I do like a good film- almost as much as I like a good book. And I have quite diverse tastes. A list of my all-time favourites would include ‘The Color Purple’, ‘Only God Forgives’, ‘All the President’s Men’, ‘Drive’, ‘Eternal Sunshine of the Spotless Mind’, ‘Bronson’ and ‘Midnight Cowboy’.
So, eclectic taste then. And I’m happy to try anything, mainly because my son is studying film and English and makes me watch things I otherwise wouldn’t think of, and they’re the ones I usually love.
So I was persuaded to go along to see ‘Suicide Squad’ (read Scott’s review here). But god, was it awful. Truly awful. And part of the big issue for me was Harley Quinn.
Harley Quinn (Margot Robbie) is the Joker’s psychiatrist-turned-girlfriend who helps him escape Arkham Asylum so that they can Bonnie and Clyde their way across Gotham. That’s a pretty interesting duality for a character to grapple with, but it’s handled so badly in the film that it ends up more travesty than USP. What starts out as a promising role deteriorates into a tired vehicle for infantile sex fantasy.
On the way home I had a real rant (I’m a bundle of fun to take out) and it got me thinking about films in general and why women always seem to be the ones left out of the fun.
I love films. I love well-written, stylistic, beautifully shot films. I’d go to the cinema far more if there was anything that actually appealed to me. I’m sure there are lots of older women like me who would too. So why are we ignored? What is there for us? I have no interest in Mr D’Arcy, I hated the Great Expectations remake, I hate, hate, hate anything in the New Year’s Day, Valentine’s Day etc. franchise. I can’t bear musicals – Mama Mia was appalling and don’t get me started on Les Miserables. And no, I don’t want Marigold Hotels either.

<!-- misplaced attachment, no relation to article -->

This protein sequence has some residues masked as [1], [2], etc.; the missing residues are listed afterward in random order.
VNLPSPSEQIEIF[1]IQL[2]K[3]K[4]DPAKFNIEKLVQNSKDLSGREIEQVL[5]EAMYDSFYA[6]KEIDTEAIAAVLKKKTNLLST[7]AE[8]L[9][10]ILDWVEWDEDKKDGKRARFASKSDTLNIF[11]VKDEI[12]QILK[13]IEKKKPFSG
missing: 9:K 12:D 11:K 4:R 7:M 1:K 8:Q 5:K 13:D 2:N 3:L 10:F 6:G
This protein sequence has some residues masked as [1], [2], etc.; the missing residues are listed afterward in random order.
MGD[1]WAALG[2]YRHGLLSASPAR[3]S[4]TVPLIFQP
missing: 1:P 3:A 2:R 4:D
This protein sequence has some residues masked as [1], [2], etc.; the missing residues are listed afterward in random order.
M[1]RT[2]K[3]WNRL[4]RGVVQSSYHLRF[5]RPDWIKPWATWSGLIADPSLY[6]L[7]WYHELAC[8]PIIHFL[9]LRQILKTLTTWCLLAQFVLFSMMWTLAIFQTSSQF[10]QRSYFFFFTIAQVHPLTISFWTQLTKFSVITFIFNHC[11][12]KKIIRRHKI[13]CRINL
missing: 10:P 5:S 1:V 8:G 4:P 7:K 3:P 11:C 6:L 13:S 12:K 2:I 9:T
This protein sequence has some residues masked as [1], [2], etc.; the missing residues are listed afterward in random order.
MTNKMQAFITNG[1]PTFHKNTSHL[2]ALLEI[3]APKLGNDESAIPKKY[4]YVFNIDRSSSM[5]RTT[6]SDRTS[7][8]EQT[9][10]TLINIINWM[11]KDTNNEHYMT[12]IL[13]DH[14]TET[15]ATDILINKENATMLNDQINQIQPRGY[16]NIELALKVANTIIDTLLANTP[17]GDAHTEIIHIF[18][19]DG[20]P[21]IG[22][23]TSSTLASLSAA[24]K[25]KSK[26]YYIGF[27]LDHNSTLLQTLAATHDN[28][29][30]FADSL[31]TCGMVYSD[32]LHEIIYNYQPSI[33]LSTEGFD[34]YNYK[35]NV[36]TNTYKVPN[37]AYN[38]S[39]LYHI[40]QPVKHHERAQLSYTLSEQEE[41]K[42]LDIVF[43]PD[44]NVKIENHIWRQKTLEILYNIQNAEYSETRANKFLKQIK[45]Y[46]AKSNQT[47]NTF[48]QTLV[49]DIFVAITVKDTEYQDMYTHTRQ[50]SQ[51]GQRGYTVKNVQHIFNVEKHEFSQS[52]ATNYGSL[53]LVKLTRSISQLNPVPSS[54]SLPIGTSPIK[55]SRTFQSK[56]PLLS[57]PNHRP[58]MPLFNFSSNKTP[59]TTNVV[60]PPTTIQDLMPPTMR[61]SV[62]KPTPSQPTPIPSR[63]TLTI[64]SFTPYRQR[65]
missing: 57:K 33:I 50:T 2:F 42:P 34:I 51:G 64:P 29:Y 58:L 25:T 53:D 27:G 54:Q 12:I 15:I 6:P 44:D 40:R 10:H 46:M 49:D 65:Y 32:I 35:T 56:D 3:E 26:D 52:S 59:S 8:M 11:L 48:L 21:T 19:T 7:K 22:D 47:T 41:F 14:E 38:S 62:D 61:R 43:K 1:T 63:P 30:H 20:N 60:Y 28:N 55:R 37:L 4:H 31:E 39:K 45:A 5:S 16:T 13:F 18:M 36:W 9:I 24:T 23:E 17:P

I’ll be honest, there have been a few recent goodies that I’ve loved. Legend, for one, and not just because of Tom Hardy; and I loved Mad Max (again, I promise!). The Grand Budapest Hotel was stunning (even though I have an irrational fear of Jude Law) and I have to recommend the uncut version of Batman vs. Superman, if only for the gratuitous Ben Affleck shirt-off scenes (hey, until they stop doing it to women then it’s fair enough). OK, it was really silly – but it was well-done silly. But there is a real dearth of good films out there.
I think a lot of this is to do with fear – the same fear that stops publishers taking on unknowns. Money makes the world go round, after all, and no one wants to take a risk (except Nicolas Winding Refn, apparently) so loads of great stories go ignored.
I can think of at least ten great books I’ve read in the last year or so that would make wonderful films- films that would appeal to women like me. Angela Carter’s Nights at the Circus, Mary Smith’s No More Mulberries, Hilary Custance Green’s Borderline, Rebecca Powell’s The Brazilian Husband, and Samantha Harvey’s Dear Thief, for example (and if you haven’t read these books yet, then you really must). All great stories, with fabulous, interesting, three-dimensional characters and settings that would look wonderful on film. But sadly, I think that film has gone the same way as publishing. Re-make after re-make after re-make. Franchise after franchise after franchise. Celebrity sells and money talks – who cares about the story?